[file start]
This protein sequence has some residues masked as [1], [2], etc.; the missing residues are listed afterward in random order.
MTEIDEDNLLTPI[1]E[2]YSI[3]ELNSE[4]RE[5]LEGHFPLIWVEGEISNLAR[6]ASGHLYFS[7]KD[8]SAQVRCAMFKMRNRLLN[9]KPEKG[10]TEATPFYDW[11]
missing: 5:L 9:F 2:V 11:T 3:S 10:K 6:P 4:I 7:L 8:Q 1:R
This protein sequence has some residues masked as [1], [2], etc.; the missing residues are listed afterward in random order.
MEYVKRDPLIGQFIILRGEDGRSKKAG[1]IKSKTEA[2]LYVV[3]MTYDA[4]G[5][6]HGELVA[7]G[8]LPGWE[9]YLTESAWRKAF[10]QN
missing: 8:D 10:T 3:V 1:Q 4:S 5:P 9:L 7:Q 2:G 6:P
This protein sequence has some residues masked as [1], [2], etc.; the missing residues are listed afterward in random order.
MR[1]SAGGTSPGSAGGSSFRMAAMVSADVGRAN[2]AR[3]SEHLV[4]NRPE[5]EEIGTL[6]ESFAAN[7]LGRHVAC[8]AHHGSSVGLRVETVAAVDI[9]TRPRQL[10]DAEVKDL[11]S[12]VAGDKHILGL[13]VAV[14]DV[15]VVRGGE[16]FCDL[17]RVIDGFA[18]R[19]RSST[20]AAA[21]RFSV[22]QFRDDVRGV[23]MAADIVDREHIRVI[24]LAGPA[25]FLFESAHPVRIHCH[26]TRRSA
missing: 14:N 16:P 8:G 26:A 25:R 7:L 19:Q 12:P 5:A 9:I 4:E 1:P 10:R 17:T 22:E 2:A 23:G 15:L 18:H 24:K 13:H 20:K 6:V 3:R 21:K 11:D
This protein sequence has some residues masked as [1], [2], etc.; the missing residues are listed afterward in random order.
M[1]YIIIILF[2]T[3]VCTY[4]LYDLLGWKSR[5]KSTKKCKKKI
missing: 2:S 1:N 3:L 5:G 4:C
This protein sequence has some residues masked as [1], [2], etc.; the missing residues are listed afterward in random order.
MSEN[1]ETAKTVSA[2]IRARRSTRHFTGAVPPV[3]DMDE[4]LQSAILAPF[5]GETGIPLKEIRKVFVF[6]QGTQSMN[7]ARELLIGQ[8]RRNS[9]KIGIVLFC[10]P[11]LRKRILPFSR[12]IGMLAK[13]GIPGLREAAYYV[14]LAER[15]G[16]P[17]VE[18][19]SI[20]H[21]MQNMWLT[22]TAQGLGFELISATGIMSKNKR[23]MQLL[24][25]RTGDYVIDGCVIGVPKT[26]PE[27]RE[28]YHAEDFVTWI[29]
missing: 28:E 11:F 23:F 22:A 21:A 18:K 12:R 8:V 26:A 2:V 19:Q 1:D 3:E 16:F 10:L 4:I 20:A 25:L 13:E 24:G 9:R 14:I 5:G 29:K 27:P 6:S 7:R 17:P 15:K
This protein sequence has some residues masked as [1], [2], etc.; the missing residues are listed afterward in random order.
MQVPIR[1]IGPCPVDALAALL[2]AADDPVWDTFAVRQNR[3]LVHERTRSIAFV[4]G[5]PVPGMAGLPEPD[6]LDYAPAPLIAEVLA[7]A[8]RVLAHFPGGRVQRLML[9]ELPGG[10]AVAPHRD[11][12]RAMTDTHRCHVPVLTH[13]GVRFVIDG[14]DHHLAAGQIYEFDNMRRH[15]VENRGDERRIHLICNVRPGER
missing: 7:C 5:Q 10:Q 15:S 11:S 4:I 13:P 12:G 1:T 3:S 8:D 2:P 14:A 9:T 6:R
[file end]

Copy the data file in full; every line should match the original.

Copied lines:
This protein sequence has some residues masked as [1], [2], etc.; the missing residues are listed afterward in random order.
MTEIDEDNLLTPI[1]E[2]YSI[3]ELNSE[4]RE[5]LEGHFPLIWVEGEISNLAR[6]ASGHLYFS[7]KD[8]SAQVRCAMFKMRNRLLN[9]KPEKG[10]TEATPFYDW[11]
missing: 5:L 9:F 2:V 11:T 3:S 10:K 6:P 4:I 7:L 8:Q 1:R
This protein sequence has some residues masked as [1], [2], etc.; the missing residues are listed afterward in random order.
MEYVKRDPLIGQFIILRGEDGRSKKAG[1]IKSKTEA[2]LYVV[3]MTYDA[4]G[5][6]HGELVA[7]G[8]LPGWE[9]YLTESAWRKAF[10]QN
missing: 8:D 10:T 3:V 1:Q 4:S 5:P 9:L 7:Q 2:G 6:P
This protein sequence has some residues masked as [1], [2], etc.; the missing residues are listed afterward in random order.
MR[1]SAGGTSPGSAGGSSFRMAAMVSADVGRAN[2]AR[3]SEHLV[4]NRPE[5]EEIGTL[6]ESFAAN[7]LGRHVAC[8]AHHGSSVGLRVETVAAVDI[9]TRPRQL[10]DAEVKDL[11]S[12]VAGDKHILGL[13]VAV[14]DV[15]VVRGGE[16]FCDL[17]RVIDGFA[18]R[19]RSST[20]AAA[21]RFSV[22]QFRDDVRGV[23]MAADIVDREHIRVI[24]LAGPA[25]FLFESAHPVRIHCH[26]TRRSA
missing: 14:N 16:P 8:G 26:A 25:R 7:L 19:Q 12:P 5:A 9:I 4:E 1:P 10:R 17:T 22:E 2:A 23:G 15:L 18:H 24:K 13:H 20:K 6:V 3:R 21:K 11:D
This protein sequence has some residues masked as [1], [2], etc.; the missing residues are listed afterward in random order.
M[1]YIIIILF[2]T[3]VCTY[4]LYDLLGWKSR[5]KSTKKCKKKI
missing: 2:S 1:N 3:L 5:G 4:C
This protein sequence has some residues masked as [1], [2], etc.; the missing residues are listed afterward in random order.
MSEN[1]ETAKTVSA[2]IRARRSTRHFTGAVPPV[3]DMDE[4]LQSAILAPF[5]GETGIPLKEIRKVFVF[6]QGTQSMN[7]ARELLIGQ[8]RRNS[9]KIGIVLFC[10]P[11]LRKRILPFSR[12]IGMLAK[13]GIPGLREAAYYV[14]LAER[15]G[16]P[17]VE[18][19]SI[20]H[21]MQNMWLT[22]TAQGLGFELISATGIMSKNKR[23]MQLL[24][25]RTGDYVIDGCVIGVPKT[26]PE[27]RE[28]YHAEDFVTWI[29]
missing: 28:E 11:F 23:F 22:A 21:A 18:K 12:R 8:V 26:A 2:V 19:Q 1:D 3:E 16:F 10:L 4:I 20:A 25:L 13:E 24:G 9:R 14:I 5:G 29:K 27:P 6:S 7:R 17:P 15:K
This protein sequence has some residues masked as [1], [2], etc.; the missing residues are listed afterward in random order.
MQVPIR[1]IGPCPVDALAALL[2]AADDPVWDTFAVRQNR[3]LVHERTRSIAFV[4]G[5]PVPGMAGLPEPD[6]LDYAPAPLIAEVLA[7]A[8]RVLAHFPGGRVQRLML[9]ELPGG[10]AVAPHRD[11][12]RAMTDTHRCHVPVLTH[13]GVRFVIDG[14]DHHLAAGQIYEFDNMRRH[15]VENRGDERRIHLICNVRPGER
missing: 7:C 5:Q 10:Q 15:S 11:S 4:I 13:P 12:G 1:T 3:S 8:D 2:P 14:A 9:T 6:R